Sunday, August 25, 2019
• Location is within the town of Blanding; 21.1 miles south of Monticello along Hwy 191 right onto West 500 South, go 6/10ths of a mile to access parking area.
• Five (5) mile loop hiking trail (maintained gravel/dirt) featuring replicas of Pioneer, Hispanic & Native American home life; an observation tower and Prayer Arch.
• There is also a five (5) mile loop trail (dirt/rock) to the overlook of Westwater Ruins aka Five (5) Kiva Pueblo & to the one (1) Natural Bridge.
• Open year round; open to school field trips, general public & tourists.
• Admission: Free.
• An across the canyon view of the Natural Bridge & Westwater Ruins is located on West 1600 South.
• Website: https://www.sanjuanfoundationutah.org/
• Address: 580 South 650 West, Blanding, UT, 84511
• Phone: (435) 678-4000
Nations of the Four Corners/Nations Natural Bridge/Westwater Ruins
• Location: From Nations of the Four Corners, go east on 500 South to return to Hwy. 191 (6/10ths of a mile), make right onto Hwy.191 to go south to 1600 South (USU Trucking School on corner) (1.1 mile). Make right onto 1600 South. The paved road dead ends at Utah Department building; continue onto dirt/gravel road to the left (CR 232 aka Ruins Rd.).
Nations Natural Bridge
• Travel 1.2 miles to a pull-in for Nations Natural Bridge; there will be a sign indicating the Natural Bridge.
Westwater Ruins aka Five Kiva Ruins
Westwater Ruins aka Five Kiva Pueblo is an outstanding example of ancestral architecture of a cliff dwelling that was occupied about 750 BC to 1275 AD. Although inhabited from Basketmaker to Pueblo III, the current set of ruins is primarily Pueblo III. The broad flat plaza of the main central area is the location of the kivas; storage and housing rooms are the room blocks seen behind. A natural spring in the canyon would account for why the ancestral Puebloans chose this area to reside in.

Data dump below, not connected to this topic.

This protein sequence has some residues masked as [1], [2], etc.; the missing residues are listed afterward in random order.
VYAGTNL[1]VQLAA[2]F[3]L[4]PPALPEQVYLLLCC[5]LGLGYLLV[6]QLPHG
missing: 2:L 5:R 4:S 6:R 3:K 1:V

• Continue along road to Westwater Ruins aka Five (5) Kiva Ruins; keep an eye on the canyon walls to the right of the road as there are granaries tucked into it. The road dead ends at an unpaved parking lot (5/10ths of a mile from the natural bridge), Westwater Ruins can be seen across the canyon, facing northward. There is a steep, yet easy to hike, trail (dirt & rock), downward to the edge of the canyon face where an unobstructed view of the ruins can be seen.
• Total mileage from Nations of the Four Corners to Westwater Ruins is 3.4 miles.
Nations of the Four Corners also has picnic areas, so pick up a meal and enjoy the scenery.
Friday, August 16, 2019
Good! These representatives, depending on which center you visit, can be highly trained in information about places to see, things to do, where to stay and have a meal. They are not there to be made fools of due to someone being bored. They are not walking computers, and certainly not there to be insulted. They are there to help, and visitors need to learn two special words, "Thank you".
Now there is a center or two where the representatives are there for a paycheck and nothing more. They don't care about learning the information, being able to read maps, and give out the proper ones. They don't care if you stay in the area or are just passing through. These types are a blot upon those who do have a passion for being a tourist guide, and for sharing the love of what they do with others.
Anyway, I put together a little San Juan County Basic Information so the need to "test" can be avoided somewhat. Hint, if you truly need to "test", be ready to leave one hell of a huge donation or tip. It's the polite thing to do you know.
|The Bluffs of Bluff|
Does San Juan County have four seasons?
Yes - spring, summer, fall and winter.
Does San Juan County have weather and what is it like year round?
Yes, it has heat, rain, snow, hail, wind, thunderstorms, sun, clouds. You know, like the rest of planet Earth.
We're going to Monument Valley, can we go inside the Indians' homes to see how they live?
Umm, first off, they are Native Americans. Second, please give me your names and addresses. Why? So I can give it out freely and tell everyone that your home is open to any and every one to visit at anytime.
Why are there no straight roads, why are they so curvy?
The roadways were created to go around the natural landscape of the area, to avoid destroying its beauty.